Capetonians can welcome yet another great addition to the trendy restaurant and bar list, La Parada. This new Spanish tapas heaven boasts a beautiful open plan interior, with a view stretching through the big glass windows from the outside and expanding inside to look over an open plan counter top to the kitchen on one side, and a bar on the other. The decor comprises of a combo of wood, glass and metal, with details such as tarnished copper clipboard menus, wine barrels hanging from the roof, stained glass panels and a large gold bull’s head hanging on the wall. The restaurant is split into two, with sit down tables and leather booths in the restaurant and large wooden share tables in the bar half, perfect for bookings or a spontaneous pop in drink and snack. The stained glass roof feature and glass floor panel add special artisan touches to the restaurant whilst distressed walls and a Spanish movie poster wall collage add an old world edge. It’s no surprise that La Parada has a sister restaurant in Kalk Bay, as the decor suggests that these guys are experts at bringing old world Spanish appeal and contemporary twists together with an artisan feel. A club is planned to open below the restaurant to fully utilize this amazing space.
The tapas were delicious. We ordered a bottle of Groote Post: The Old Man’s Blend red wine and sampled a selection of mouth watering bits. The tapas come in small and large portions and are reasonably priced ranging from R15-R45 depending what size and type of tapas you order. The mouth watering prawn croquettes and calamari with salsa verde were my favourites. My friend raved about the oxtail canneloni. We shared a portion of Patatas Bravas which also hit the spot and topped it off with tasty rice pudding. They have a great selection of wines, craft beers and cocktails to compliment the tapas menu.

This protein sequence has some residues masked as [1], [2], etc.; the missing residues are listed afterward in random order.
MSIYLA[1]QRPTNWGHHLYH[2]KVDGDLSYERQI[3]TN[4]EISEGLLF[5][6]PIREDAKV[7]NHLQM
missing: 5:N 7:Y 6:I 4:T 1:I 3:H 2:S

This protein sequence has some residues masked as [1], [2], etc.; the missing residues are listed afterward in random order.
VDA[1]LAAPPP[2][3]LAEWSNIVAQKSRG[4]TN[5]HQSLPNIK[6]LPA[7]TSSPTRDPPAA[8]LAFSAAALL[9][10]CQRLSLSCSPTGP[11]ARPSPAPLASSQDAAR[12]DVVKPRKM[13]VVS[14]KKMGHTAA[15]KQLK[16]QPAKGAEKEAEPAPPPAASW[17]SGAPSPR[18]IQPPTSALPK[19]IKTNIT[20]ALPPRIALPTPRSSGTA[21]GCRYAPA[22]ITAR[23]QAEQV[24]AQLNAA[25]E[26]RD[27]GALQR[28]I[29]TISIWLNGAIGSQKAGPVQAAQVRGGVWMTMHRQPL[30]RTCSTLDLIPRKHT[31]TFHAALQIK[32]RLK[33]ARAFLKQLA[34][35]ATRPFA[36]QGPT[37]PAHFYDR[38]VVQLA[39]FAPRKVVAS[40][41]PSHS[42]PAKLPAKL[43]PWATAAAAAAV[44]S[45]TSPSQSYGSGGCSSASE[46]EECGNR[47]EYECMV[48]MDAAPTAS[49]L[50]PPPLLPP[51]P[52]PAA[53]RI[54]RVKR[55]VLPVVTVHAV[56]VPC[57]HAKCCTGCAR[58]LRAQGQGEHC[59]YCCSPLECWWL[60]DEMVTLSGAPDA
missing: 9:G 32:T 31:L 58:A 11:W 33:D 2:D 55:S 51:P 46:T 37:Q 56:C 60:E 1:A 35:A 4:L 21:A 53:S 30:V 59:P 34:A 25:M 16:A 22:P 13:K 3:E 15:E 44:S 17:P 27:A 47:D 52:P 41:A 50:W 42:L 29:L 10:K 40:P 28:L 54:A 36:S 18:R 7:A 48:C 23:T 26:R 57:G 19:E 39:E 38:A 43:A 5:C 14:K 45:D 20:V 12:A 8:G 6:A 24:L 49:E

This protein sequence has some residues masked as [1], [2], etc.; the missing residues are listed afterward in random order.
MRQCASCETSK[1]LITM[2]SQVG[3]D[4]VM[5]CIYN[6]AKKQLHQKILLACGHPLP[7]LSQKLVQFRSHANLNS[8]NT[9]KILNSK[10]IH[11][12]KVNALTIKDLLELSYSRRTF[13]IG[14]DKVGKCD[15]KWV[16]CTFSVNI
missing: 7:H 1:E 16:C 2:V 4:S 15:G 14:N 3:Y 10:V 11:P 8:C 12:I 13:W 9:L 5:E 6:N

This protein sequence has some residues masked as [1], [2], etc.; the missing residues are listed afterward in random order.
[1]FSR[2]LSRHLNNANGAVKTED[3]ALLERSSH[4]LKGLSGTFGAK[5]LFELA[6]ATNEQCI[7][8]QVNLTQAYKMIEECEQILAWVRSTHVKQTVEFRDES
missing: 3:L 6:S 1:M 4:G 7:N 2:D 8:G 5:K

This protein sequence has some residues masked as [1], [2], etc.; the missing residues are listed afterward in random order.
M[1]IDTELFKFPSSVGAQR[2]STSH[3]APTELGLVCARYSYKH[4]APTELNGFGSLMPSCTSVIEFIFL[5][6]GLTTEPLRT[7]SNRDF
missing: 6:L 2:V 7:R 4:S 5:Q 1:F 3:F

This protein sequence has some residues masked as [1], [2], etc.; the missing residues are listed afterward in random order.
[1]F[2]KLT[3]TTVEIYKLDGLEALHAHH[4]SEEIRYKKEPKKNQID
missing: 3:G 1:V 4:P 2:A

All in all a treat for the senses, La Parada offers a great combo of delicious tapas and drinks with updated old world Spanish charm.
Address: 107 Bree Street, Cape Town. Open 12am until late, Monday to Sunday.
Minimalism is the trend of our time. Sure, we’ve seen overly eclectic trends come and go, but I can boldly say they serve as a buffer, a buffer for the inevitable. The great thing about minimalism is that it never quite reaches it’s maximum point. It’s nearly like a gauge serving as a point of reference to other trends. It’s the streamlining of the eclectic. Pick out what’s necessary and lose the the rest. It can be seen creeping into the cut and controlled colour palate of many trends, influencing high quality fabrication technology, a controlled colour palate and cut.